Post-Fact Politics: Reviewing the History of Fake News and Propaganda

Much has been made of the Washington Post’s recent “investigation,” published in late November by reporter Craig Timberg, that implicates countless U.S. media outlets in disseminating Russian government propaganda.  The Post’s attack on leftist alternative media included outlets such as Truthdig, Black Agenda Report, and CounterPunch, as well as conservative outlets like Drudge Report. The story, as CounterPunch readers may know, draws on “research” from several organizations, including one called “PropOrNot,” an anonymous group of “computer scientists, statisticians, national security professionals, journalists, and political activists, dedicated to identifying propaganda – particularly Russian propaganda targeting a U.S. audience.”  The group claims to have identified hundreds of websites that “qualify as Russian propaganda outlets,” reaching millions of Americans.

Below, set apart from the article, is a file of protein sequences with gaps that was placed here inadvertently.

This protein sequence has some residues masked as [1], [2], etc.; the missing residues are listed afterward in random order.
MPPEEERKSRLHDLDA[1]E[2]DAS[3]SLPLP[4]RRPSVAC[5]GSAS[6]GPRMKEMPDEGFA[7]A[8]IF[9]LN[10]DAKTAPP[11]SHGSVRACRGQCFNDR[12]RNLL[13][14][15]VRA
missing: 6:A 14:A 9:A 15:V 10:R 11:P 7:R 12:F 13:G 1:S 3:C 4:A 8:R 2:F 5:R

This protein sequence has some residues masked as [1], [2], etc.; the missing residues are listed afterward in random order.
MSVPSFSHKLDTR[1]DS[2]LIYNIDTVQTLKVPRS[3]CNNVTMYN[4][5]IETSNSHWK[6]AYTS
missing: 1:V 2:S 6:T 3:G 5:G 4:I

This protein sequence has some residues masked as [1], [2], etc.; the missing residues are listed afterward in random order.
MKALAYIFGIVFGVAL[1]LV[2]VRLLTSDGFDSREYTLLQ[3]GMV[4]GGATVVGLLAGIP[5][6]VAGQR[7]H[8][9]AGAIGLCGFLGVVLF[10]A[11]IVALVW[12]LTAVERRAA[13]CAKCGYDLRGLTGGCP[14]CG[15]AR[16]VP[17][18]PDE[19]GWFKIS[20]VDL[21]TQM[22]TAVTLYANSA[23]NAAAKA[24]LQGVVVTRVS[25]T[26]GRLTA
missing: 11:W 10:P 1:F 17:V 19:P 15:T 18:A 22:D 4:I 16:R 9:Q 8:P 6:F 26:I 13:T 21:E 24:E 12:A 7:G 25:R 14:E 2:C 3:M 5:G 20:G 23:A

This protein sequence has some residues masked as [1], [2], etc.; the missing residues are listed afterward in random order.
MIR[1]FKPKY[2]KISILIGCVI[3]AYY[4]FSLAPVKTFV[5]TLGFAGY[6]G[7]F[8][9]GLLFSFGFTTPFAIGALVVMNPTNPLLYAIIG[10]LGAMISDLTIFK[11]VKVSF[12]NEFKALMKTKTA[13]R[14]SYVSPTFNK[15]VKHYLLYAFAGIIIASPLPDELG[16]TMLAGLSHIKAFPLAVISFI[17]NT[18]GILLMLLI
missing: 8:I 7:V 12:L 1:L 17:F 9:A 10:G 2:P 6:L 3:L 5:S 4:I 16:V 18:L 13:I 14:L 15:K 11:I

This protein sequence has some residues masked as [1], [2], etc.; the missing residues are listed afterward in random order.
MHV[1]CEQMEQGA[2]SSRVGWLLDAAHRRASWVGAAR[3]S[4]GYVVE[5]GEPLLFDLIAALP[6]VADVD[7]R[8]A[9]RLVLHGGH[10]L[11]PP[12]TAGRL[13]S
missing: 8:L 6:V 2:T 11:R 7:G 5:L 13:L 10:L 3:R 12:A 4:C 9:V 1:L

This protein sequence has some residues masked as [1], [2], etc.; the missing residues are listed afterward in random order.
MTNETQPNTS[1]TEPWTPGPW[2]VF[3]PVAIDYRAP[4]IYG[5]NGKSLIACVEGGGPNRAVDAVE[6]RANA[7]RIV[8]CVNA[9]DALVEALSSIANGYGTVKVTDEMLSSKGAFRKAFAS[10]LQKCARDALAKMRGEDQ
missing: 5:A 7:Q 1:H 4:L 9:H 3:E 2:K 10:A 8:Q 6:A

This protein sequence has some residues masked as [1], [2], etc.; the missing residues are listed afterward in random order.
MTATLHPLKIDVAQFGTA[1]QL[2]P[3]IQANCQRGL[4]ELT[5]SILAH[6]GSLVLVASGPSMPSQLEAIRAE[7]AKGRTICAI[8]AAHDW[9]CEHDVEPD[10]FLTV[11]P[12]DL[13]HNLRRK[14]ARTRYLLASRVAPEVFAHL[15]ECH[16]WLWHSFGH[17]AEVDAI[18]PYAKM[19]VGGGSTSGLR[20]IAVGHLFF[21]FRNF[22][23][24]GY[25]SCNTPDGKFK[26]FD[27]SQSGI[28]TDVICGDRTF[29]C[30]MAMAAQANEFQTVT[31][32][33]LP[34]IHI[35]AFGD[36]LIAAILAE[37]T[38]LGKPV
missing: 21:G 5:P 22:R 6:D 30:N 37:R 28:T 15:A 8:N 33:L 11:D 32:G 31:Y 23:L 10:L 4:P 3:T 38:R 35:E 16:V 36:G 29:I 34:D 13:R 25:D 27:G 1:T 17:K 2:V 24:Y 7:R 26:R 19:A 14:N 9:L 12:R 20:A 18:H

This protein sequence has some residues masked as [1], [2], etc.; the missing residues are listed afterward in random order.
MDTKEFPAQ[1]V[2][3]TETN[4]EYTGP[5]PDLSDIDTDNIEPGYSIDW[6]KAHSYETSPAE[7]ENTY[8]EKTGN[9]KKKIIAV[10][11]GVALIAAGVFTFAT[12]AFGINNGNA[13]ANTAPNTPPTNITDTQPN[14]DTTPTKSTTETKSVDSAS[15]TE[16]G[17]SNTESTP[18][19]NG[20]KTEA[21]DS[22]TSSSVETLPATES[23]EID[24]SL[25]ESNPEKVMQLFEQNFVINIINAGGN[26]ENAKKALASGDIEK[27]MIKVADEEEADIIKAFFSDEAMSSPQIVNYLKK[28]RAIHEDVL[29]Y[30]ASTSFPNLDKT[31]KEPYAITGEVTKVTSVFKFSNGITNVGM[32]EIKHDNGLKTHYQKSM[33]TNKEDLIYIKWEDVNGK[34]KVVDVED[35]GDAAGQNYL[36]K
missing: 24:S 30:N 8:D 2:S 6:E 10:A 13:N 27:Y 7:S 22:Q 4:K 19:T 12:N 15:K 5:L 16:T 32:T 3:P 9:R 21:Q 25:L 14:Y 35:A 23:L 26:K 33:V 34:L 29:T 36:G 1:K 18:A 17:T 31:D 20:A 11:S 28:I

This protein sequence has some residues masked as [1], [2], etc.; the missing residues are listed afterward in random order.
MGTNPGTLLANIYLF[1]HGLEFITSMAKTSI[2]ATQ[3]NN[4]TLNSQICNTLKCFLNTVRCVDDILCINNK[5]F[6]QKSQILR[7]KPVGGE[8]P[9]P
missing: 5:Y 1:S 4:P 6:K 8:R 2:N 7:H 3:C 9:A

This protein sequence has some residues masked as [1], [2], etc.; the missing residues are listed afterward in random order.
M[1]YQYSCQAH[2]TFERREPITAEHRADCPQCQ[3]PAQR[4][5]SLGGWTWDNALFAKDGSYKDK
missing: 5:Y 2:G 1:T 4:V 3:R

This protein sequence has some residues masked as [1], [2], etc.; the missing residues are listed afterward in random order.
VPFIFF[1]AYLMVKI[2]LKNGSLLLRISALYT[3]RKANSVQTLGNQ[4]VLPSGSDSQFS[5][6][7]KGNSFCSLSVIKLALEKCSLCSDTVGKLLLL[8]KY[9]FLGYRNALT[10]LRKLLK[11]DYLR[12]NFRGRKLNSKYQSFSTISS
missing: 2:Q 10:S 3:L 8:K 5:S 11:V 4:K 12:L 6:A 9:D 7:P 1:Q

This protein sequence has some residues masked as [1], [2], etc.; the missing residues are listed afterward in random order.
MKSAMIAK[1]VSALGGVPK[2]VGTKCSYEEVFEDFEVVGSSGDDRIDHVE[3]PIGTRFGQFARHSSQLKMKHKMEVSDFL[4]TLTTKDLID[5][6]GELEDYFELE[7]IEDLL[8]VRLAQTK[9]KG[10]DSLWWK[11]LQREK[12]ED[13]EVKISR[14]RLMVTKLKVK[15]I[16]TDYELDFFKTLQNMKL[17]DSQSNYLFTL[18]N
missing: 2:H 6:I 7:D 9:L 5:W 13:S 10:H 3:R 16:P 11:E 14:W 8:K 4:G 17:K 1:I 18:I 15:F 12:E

There are numerous legitimate criticisms of PropOrNot’s claims put forward by skeptics, as seen in recent reports by The Intercept and CounterPunch, among others. The Intercept’s piece focused on the lack of transparency of PropOrNot, considering the refusal of its members to be identified by name or present concrete evidence that various media are in secret collusion with the Ruskies. CounterPunch’s Joshua Frank spotlighted the amateurish, bush-league nature of PropOrNot, after pointing out to the group’s representative CounterPunch’s history of criticizing Russia, upon…

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